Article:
What I am going to do today is begin a series of blog posts titled “Things I Wouldn’t Know If I Didn’t Go To Camp”. I’ll periodically write about some cool facts or stories that have taught me something that I can honestly say I wouldn’t know if I hadn’t gone to camp.
I’ve seen the term nature deficit popping up much more frequently lately. It is true, we are not spending enough time in nature. So, I’ll draw from my own knowledge of mother earth to share with you the first thing I wouldn’t know if I didn’t go to camp.
Here’s how the story goes.
At Camp Huronda, a camp for children living with type 1 diabetes, there would be four two week sessions throughout the summer. Each two week session, one male and one female counsellor would be selected to be the “night nurses”.
The night nurses had a very important role. For two weeks, these two counsellors would become nocturnal. Sleep during the day and stay awake all night. The purpose of this job was to perform blood checks of the diabetic campers whose blood sugar was below a certain level at bedtime. By having night nurses, our campers were much safer from experiencing overnight low blood sugars. If the night nurses tested a camper who turned out to be low, they would have juice and cookies to feed the campers in their beds.
I actually took the role of night nurse three different summers. It was one of my favourite jobs and one of the most unique experiences I’ve ever had in my life. It’s pretty cool to be the only two people awake at camp for 7 hours.
When our night nursing rounds were done, my night nursing partner and I could do lots of stuff. Raid the kitchen, go for a paddle on the still lake, write letters home, play pranks, work on programs, etc.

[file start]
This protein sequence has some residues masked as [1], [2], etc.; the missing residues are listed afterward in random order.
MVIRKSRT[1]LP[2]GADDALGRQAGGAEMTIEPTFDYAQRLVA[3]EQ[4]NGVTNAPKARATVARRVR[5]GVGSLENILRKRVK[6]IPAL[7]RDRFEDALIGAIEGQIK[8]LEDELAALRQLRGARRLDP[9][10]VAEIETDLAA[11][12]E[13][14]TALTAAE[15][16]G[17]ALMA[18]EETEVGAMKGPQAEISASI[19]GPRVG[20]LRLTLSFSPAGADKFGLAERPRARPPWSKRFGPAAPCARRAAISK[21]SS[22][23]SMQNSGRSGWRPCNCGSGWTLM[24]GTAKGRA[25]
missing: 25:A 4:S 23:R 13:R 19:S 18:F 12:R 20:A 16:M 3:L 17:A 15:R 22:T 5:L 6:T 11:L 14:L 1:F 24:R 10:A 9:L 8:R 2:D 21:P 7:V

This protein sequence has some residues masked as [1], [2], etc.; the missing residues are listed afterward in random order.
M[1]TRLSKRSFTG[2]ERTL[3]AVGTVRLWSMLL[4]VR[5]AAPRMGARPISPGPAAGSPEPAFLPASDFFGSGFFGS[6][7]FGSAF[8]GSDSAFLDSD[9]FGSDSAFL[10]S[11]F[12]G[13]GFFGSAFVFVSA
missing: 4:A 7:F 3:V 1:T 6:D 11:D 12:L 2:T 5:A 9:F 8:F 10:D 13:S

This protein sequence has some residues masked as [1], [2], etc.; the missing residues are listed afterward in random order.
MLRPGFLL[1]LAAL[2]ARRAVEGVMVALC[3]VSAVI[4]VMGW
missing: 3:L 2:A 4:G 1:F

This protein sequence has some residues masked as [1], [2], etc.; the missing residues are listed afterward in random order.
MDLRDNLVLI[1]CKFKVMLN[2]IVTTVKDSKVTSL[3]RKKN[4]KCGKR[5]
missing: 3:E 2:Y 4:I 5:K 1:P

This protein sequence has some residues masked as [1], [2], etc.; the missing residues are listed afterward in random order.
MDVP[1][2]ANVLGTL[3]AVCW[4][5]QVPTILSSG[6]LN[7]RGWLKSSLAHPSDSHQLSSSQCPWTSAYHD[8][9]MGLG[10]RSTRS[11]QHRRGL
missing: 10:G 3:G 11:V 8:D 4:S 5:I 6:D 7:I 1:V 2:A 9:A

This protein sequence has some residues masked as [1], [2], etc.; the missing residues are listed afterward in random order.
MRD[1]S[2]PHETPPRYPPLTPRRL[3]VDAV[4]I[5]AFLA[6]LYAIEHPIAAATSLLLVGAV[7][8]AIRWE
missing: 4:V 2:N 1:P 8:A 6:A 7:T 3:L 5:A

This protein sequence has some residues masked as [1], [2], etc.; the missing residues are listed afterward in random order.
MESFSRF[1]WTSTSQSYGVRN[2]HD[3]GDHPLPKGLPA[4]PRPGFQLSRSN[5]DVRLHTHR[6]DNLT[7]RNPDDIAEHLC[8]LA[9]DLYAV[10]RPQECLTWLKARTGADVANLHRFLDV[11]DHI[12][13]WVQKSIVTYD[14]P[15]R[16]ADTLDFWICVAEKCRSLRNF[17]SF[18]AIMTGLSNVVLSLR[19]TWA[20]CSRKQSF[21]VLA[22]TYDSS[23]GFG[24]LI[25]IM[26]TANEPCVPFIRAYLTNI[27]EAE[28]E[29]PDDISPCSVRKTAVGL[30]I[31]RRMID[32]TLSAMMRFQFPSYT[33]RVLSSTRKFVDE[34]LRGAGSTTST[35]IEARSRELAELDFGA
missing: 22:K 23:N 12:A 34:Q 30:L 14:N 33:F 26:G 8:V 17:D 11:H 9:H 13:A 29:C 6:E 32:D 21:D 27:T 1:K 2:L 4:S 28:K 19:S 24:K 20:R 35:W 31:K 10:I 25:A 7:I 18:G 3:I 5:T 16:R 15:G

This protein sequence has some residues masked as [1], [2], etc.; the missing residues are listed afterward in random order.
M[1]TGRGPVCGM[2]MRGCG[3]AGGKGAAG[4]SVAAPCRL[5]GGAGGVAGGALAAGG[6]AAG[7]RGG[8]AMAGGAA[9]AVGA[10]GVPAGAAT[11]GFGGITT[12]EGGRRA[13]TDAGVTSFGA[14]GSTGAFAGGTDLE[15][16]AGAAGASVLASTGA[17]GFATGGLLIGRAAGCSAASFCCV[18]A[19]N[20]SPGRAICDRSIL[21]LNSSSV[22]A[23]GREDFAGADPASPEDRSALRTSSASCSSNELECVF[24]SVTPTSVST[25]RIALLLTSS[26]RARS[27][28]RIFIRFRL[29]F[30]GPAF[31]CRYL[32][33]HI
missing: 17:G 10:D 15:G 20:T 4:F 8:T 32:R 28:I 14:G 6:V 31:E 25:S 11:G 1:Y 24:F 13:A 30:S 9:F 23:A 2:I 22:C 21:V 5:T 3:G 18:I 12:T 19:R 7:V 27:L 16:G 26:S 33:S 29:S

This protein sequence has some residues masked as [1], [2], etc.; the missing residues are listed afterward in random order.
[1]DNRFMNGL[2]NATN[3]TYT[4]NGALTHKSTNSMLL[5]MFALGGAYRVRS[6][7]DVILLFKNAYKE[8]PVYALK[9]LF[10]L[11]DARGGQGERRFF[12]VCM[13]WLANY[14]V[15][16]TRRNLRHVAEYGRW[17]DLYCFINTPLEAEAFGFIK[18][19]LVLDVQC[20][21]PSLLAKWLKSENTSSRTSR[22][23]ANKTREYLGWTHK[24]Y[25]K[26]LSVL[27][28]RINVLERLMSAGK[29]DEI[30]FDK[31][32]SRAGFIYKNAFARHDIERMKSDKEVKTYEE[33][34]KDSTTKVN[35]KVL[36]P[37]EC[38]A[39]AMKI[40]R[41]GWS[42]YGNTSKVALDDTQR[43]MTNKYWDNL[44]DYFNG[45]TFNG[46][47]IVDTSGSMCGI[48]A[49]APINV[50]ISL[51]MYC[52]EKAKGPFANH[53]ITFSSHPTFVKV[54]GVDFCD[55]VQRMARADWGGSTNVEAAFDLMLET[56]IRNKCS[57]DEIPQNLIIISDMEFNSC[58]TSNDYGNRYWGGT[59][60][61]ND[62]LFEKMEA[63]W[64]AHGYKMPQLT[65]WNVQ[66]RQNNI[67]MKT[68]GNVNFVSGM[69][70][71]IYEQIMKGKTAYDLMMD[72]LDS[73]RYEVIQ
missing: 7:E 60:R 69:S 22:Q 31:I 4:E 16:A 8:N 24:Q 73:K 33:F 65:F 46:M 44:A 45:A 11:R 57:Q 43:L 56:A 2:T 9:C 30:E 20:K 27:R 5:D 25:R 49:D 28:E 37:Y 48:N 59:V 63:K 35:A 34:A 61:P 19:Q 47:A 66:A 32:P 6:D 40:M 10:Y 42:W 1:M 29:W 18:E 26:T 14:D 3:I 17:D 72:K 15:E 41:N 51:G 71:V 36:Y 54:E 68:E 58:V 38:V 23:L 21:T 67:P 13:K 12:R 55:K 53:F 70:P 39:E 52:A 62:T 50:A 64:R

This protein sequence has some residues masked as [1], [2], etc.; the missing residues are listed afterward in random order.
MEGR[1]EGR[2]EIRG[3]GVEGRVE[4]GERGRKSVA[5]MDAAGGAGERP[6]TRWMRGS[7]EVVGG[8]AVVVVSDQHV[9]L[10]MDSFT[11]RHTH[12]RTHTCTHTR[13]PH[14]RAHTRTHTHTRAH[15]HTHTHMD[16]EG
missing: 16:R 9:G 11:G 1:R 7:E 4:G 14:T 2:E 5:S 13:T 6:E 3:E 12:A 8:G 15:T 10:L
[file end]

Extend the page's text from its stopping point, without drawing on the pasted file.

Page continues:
When the morning comes, it is often tough for everyone to get out of their warm beds, because camp mornings can be especially cold. Often I would be wearing my winter jacket and toque to breakfast, and of course later I’d be in my tank top and board shorts. Quite the temperature swings.
Well, being awake all night allowed me to realize when the freezing morning temperatures roll in. Throughout the night, the temperature would remain relatively consistent. We’d put on our sweaters around 10:00pm and be fine until....
Around 5:30ish when the sun began to rise and daylight was coming back the temperatures would instantly drop by what felt like up to 10 degrees. Who knew! Sure, we all knew the temperature changed overnight, but the consistent pattern between sunrise and temperature drops would be something that I never would have figured out.
So that’s it for today. Stay tuned for next week’s post! Maybe it will be “Things I Wouldn’t Know If I Didn’t Go To Camp: Part 2!
By the way, I checked the timestamp on the photo I've attached to this post. The timestamp is 4:41 AM.